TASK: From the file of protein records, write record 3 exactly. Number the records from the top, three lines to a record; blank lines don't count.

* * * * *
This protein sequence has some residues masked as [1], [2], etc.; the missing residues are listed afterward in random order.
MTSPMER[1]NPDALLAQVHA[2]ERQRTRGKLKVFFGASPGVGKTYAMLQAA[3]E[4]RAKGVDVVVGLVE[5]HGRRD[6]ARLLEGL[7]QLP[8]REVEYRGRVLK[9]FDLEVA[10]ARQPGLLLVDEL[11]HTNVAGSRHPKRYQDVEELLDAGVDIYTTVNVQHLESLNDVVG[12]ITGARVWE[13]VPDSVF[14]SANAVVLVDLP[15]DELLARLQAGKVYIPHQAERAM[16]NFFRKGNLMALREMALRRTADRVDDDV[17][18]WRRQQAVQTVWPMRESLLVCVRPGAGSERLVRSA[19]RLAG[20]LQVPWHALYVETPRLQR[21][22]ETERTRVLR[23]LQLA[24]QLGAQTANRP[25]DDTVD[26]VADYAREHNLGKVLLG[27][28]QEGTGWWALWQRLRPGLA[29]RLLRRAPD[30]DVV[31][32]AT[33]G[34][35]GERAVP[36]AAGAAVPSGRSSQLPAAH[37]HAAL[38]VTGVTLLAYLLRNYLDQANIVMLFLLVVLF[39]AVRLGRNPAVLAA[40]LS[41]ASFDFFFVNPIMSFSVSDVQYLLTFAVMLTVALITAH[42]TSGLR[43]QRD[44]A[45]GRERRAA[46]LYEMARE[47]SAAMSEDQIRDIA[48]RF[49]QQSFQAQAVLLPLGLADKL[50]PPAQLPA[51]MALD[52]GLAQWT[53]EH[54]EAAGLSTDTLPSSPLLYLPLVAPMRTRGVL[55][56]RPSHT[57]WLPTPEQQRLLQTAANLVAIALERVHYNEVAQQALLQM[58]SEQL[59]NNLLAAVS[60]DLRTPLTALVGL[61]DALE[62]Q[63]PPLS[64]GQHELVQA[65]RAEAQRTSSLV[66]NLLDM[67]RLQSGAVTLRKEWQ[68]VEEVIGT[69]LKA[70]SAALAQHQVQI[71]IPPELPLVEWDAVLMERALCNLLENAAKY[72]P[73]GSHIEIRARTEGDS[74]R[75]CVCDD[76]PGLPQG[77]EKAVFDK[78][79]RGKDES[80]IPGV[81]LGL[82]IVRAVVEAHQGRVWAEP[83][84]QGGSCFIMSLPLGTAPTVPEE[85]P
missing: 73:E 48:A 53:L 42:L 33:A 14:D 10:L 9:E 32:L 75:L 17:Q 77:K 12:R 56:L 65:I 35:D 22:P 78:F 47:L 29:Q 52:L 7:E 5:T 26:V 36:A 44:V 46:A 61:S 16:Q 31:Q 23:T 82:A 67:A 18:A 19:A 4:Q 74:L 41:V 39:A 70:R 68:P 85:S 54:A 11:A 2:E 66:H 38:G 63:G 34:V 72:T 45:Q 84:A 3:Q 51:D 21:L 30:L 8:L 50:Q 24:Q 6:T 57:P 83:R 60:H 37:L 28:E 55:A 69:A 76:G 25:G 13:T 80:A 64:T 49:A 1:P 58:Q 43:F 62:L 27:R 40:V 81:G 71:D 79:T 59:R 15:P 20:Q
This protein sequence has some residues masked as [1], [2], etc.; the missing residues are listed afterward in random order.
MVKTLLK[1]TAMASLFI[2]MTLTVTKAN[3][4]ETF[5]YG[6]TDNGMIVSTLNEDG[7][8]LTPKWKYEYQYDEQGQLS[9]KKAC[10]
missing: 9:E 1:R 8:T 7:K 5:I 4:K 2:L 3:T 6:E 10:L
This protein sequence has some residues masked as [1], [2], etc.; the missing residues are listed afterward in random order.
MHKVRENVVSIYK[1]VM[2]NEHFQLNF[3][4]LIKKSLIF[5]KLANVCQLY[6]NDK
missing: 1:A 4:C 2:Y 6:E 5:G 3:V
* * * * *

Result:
This protein sequence has some residues masked as [1], [2], etc.; the missing residues are listed afterward in random order.
MHKVRENVVSIYK[1]VM[2]NEHFQLNF[3][4]LIKKSLIF[5]KLANVCQLY[6]NDK
missing: 1:A 4:C 2:Y 6:E 5:G 3:V